Exhausted after the meeting but have to make a stop at the post office (to send off another order from http://www.freewebstore.org/fibromodem) and supermarket – where a 90 year old lady asked me if I was alright because she thought that I looked like I was about to collapse – VERY SAD!

 

Finally got home and dumped wet towels, folders, notes from the meeting and shopping on the floor so I could just eat something – notice I haven’t eaten anything yet in this post and it’s about 3pm? Then, idiot that I am (sometimes), I turned on my computer and got side-tracked into reading emails and posts. By the time I had finished all of that, I had no time for a lie down before a 7.30 appointment.

 

7.30pm – Shiatsu. Thank you. Time to lay back, be pampered, be quiet and just get over the day.

 

 

 

 

Home

 

 

 

 

Food

 

 

 

 

Now sleep (hopefully!)

 

 

See? Rollercoaster.

A New (better?) Philosophy

One of the first things I did when diagnosed with a ‘probably fibromyalgia’ was get on the internet – leading me to blogs, medical pages and associations.  I immediately joined up to Arthritis Victoria, which has a library and loads of books about fibromyalgia.

So many of these sites remind us all to PACE YOURSELF. So that’s what I started doing. I organised a revised (with less hours) work schedule: I would go to work Monday afternoon for 3 hours, then rest Tuesday. Go to work Wednesday afternoon, then rest Thursday. Go to work Friday afternoon, and then after my busy week, need to rest all weekend. I still had pains, headaches and fog. I was still unable to go to work if it was a bad day. This ‘pacing’ wasn’t making me feel much better (it wasn’t making me feel much worse, though, either)

BUT this is not how I want to spend the rest of my life! This is an existence. This is mediocre! This is no fun (remember that word from your old lives?)!

SO…I’ve decided upon a new way of life. I’ve decided that I’m taking advantage of my good moments. I am NOT pacing myself. If I feel good enough to do a particular activity, then I’m going to do it. Yes, I will probably feel like shit later, and have to lie in the dark loaded on painkillers – But I am REFUSING to miss out on life when I do feel ok.

I do not want to sit on my couch for the rest of my life – so yes! I’m going to walk too far on a gorgeous day, at the beach, with a friend and her puppy!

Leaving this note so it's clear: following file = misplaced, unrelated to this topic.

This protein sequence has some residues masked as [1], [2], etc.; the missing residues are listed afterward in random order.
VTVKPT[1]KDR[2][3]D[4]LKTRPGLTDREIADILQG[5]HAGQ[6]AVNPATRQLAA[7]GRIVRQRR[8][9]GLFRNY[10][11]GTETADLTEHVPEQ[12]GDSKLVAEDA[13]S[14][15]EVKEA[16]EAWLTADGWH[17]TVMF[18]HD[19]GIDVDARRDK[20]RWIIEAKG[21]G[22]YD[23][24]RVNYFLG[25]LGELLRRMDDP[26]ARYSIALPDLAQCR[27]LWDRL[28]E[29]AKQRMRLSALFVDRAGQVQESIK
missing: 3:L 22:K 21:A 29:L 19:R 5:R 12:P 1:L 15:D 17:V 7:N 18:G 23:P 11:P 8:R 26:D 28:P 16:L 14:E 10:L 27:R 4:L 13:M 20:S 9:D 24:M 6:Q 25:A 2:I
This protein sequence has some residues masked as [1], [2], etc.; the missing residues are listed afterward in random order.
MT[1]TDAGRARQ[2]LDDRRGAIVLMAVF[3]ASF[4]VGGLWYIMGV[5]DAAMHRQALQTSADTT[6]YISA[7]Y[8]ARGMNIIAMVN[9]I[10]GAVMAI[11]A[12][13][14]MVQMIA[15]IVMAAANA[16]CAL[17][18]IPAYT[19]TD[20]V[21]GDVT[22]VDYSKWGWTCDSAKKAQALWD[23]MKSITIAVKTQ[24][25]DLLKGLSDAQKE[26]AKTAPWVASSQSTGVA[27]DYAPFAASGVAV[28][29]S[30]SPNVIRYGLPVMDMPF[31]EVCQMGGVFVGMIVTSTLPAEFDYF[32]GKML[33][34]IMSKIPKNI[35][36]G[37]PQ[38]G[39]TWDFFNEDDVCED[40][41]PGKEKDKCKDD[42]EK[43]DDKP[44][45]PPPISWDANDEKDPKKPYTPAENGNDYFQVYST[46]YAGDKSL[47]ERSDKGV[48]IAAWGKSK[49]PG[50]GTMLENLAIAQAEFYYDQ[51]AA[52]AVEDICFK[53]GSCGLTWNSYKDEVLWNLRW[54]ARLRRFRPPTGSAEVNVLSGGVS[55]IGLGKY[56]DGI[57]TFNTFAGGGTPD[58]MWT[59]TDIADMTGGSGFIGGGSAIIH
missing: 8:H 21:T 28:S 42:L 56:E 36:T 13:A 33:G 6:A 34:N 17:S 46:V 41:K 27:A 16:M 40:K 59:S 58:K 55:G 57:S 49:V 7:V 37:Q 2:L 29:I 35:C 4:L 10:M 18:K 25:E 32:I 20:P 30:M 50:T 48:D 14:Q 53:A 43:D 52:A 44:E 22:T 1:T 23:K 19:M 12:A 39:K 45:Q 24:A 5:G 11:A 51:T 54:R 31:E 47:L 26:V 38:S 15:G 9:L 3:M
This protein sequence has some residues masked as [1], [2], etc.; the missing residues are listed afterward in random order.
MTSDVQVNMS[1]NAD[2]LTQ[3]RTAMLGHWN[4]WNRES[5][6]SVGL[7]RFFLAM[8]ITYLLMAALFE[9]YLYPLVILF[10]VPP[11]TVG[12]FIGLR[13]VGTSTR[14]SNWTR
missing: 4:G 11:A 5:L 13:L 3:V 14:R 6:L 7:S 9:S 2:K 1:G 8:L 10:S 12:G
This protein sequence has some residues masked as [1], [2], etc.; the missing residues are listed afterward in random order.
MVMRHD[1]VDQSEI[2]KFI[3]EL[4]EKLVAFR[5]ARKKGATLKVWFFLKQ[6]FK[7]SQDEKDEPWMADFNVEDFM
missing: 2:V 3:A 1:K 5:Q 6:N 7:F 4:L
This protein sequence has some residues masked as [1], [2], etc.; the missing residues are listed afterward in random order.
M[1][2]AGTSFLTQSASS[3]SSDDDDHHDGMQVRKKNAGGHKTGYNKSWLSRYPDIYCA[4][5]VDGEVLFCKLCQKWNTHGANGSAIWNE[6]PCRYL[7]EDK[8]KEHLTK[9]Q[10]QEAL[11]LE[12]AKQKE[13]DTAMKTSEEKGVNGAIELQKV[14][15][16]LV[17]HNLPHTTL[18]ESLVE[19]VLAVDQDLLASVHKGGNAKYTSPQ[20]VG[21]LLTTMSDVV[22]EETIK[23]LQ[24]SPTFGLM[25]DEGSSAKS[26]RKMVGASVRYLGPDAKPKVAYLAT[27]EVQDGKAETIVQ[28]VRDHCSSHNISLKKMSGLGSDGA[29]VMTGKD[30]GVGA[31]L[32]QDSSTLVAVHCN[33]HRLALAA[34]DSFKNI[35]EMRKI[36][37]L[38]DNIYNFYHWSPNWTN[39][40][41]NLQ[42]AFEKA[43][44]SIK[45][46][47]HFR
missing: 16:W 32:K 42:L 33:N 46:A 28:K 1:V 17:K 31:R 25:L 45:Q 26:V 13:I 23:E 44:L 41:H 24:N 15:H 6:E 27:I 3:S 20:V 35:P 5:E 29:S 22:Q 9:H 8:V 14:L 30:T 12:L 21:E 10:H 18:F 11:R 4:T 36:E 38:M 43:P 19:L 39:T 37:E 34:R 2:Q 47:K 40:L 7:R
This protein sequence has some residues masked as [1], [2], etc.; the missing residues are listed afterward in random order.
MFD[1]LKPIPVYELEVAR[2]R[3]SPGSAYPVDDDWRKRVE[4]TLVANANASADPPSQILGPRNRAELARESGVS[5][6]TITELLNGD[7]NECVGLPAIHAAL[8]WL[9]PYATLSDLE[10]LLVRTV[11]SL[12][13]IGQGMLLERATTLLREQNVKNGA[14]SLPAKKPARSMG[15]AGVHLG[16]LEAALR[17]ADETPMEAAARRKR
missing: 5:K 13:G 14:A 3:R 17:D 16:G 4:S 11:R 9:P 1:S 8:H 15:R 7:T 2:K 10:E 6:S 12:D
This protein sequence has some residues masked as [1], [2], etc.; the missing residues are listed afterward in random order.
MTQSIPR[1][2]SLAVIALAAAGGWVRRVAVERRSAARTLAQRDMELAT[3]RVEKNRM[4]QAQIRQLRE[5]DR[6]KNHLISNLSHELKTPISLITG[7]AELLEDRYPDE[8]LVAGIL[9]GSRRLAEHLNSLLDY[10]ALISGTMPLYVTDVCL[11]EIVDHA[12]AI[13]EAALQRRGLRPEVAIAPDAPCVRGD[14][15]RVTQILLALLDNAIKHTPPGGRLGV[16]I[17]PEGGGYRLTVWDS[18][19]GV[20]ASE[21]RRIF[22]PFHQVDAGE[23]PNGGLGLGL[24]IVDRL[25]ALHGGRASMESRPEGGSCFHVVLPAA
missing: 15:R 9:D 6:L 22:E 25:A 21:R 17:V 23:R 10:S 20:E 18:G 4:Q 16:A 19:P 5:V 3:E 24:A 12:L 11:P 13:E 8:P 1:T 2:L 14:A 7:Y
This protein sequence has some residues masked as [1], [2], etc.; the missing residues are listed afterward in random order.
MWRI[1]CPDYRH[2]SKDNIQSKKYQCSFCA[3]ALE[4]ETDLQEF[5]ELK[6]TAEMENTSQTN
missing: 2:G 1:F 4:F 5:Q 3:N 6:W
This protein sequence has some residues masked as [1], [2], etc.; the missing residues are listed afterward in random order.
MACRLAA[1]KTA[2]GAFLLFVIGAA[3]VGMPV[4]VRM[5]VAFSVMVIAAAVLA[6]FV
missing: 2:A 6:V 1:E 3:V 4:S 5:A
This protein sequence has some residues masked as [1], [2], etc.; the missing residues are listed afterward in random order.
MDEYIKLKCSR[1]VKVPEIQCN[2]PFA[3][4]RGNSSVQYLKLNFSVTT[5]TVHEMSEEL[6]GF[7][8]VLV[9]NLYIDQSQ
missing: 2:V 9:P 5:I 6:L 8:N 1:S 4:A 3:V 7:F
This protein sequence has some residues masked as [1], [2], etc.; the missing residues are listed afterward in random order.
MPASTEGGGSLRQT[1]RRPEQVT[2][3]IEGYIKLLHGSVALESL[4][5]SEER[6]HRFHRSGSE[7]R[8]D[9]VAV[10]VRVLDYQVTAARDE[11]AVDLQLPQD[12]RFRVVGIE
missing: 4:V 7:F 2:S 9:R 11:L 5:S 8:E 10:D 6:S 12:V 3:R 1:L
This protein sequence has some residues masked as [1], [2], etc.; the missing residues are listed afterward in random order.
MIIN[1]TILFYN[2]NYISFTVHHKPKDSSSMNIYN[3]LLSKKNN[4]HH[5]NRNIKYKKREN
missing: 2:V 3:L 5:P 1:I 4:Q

Now I have to finish because my beautiful nephew Z is coming over – we will go for a walk to the park, we will draw pictures, we will play ball, he will suck all the energy out me – BUT it will be worth every minute of it!

Grab the good moments with everything that you have!

A New (better?) Philosophy

One of the first things I did when diagnosed with a ‘probably fibromyalgia’ was get on the internet – leading me to blogs, medical pages and associations.  I immediately joined up to Arthritis Victoria, which has a library and loads of books about fibromyalgia.

So many of these sites remind us all to PACE YOURSELF. So that’s what I started doing. I organised a revised (with less hours) work schedule: I would go to work Monday afternoon for 3 hours, then rest Tuesday. Go to work Wednesday afternoon, then rest Thursday. Go to work Friday afternoon, and then after my busy week, need to rest all weekend. I still had pains, headaches and fog. I was still unable to go to work if it was a bad day. This ‘pacing’ wasn’t making me feel much better (it wasn’t making me feel much worse, though, either)

BUT this is not how I want to spend the rest of my life! This is an existence. This is mediocre! This is no fun (remember that word from your old lives?)!

SO…I’ve decided upon a new way of life. I’ve decided that I’m taking advantage of my good moments. I am NOT pacing myself. If I feel good enough to do a particular activity, then I’m going to do it. Yes, I will probably feel like shit later, and have to lie in the dark loaded on painkillers – But I am REFUSING to miss out on life when I do feel ok.

I do not want to sit on my couch for the rest of my life – so yes! I’m going to walk too far on a gorgeous day, at the beach, with a friend and her puppy!

Now I have to finish because my beautiful nephew Z is coming over – we will go for a walk to the park, we will draw pictures, we will play ball, he will suck all the energy out me – BUT it will be worth every minute of it!

Grab the good moments with everything that you have!